The process of self-differentiation involves proactively defining yourself in relationship to your extended historical family. To engage in this process is to provide a platform for maximum growth and development. The goal is to get a clearer picture of who you are, how you became who you are, and what the family influences are, both immediate and multi-generational. Becoming more ‘responsible’ for one’s self allows one to act more ‘responsibly’ toward others.

Family of Origin or Family of Procreation By Ronald B. CohenWe need be very cautious about the fusion, triangles and loss of self in child-focused families. How often do we as parents make projects out of our children when we’d be better off making projects of our relationships and ourselves? Transferring parental anxiety to children helps perpetuate the primary parental triangle.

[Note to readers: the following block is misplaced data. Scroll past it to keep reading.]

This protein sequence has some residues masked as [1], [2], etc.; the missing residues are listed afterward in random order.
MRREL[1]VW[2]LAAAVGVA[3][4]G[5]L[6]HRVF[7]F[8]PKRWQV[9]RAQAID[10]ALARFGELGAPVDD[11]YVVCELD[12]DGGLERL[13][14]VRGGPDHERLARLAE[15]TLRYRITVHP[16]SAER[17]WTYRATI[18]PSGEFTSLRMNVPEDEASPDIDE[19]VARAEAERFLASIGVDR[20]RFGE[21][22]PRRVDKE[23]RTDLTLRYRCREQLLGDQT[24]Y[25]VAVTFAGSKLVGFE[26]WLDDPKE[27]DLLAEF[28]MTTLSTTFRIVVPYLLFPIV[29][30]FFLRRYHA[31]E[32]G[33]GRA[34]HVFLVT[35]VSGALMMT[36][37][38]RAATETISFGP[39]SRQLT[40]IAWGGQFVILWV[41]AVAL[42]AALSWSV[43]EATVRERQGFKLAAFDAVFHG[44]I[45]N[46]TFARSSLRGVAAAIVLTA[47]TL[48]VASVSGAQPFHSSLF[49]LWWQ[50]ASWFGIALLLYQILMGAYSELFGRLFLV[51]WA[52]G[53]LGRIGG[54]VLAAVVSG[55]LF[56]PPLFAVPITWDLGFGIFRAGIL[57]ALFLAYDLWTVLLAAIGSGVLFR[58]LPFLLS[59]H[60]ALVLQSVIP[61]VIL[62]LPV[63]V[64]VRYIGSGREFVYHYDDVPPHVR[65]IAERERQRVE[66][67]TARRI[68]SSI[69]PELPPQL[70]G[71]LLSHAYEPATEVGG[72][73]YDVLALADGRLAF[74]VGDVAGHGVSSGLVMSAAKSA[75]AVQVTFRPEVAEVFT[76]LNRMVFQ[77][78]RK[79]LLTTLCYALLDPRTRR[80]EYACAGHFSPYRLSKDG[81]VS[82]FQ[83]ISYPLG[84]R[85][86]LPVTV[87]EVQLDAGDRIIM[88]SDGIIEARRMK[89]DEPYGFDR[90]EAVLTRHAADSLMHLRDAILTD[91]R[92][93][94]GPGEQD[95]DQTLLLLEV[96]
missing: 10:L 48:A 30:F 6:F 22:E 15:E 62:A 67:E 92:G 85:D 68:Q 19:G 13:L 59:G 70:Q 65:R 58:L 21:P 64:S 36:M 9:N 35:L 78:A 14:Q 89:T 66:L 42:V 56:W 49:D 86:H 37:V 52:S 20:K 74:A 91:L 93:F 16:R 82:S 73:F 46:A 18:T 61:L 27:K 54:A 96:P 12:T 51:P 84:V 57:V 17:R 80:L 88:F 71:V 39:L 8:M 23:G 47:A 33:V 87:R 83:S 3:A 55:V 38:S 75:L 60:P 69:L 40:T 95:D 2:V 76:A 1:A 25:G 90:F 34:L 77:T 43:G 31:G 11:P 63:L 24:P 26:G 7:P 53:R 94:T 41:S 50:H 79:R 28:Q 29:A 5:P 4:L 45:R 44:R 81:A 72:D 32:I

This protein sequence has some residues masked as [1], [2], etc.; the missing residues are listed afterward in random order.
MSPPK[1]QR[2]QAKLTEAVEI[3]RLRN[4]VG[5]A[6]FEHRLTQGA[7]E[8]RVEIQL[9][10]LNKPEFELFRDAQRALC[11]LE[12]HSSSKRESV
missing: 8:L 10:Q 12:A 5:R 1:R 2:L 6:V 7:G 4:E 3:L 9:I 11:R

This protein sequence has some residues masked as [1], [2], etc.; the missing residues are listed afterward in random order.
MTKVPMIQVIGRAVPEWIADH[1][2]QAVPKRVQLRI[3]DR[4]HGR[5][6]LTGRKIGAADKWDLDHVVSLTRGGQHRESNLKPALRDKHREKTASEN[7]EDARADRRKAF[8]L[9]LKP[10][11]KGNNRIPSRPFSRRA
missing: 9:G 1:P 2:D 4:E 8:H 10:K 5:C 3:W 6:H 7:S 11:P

The normative crises of parenthood are an opportunity to advance the process of differentiation, giving both parents a second chance to do their own family of origin and relationship work that might have been skipped or neglected the first time around.

So the answer to the question (drum roll & envelope please) is (ta-da) working on differentiation of self in your family of origin will make life better for you, your children, your grandchildren and future generations. Getting unstuck from one’s parents is the most productive way to resolve relationship difficulties with one’s children.

When caught in three generation triangles (parents, children and grandparents) consultation with a well-trained Bowen Family Systems Theory Relationship Coach and Consultant is far superior to a spoonful of sugar, and can help you stay focused on yourself in the most delightful (and productive) way.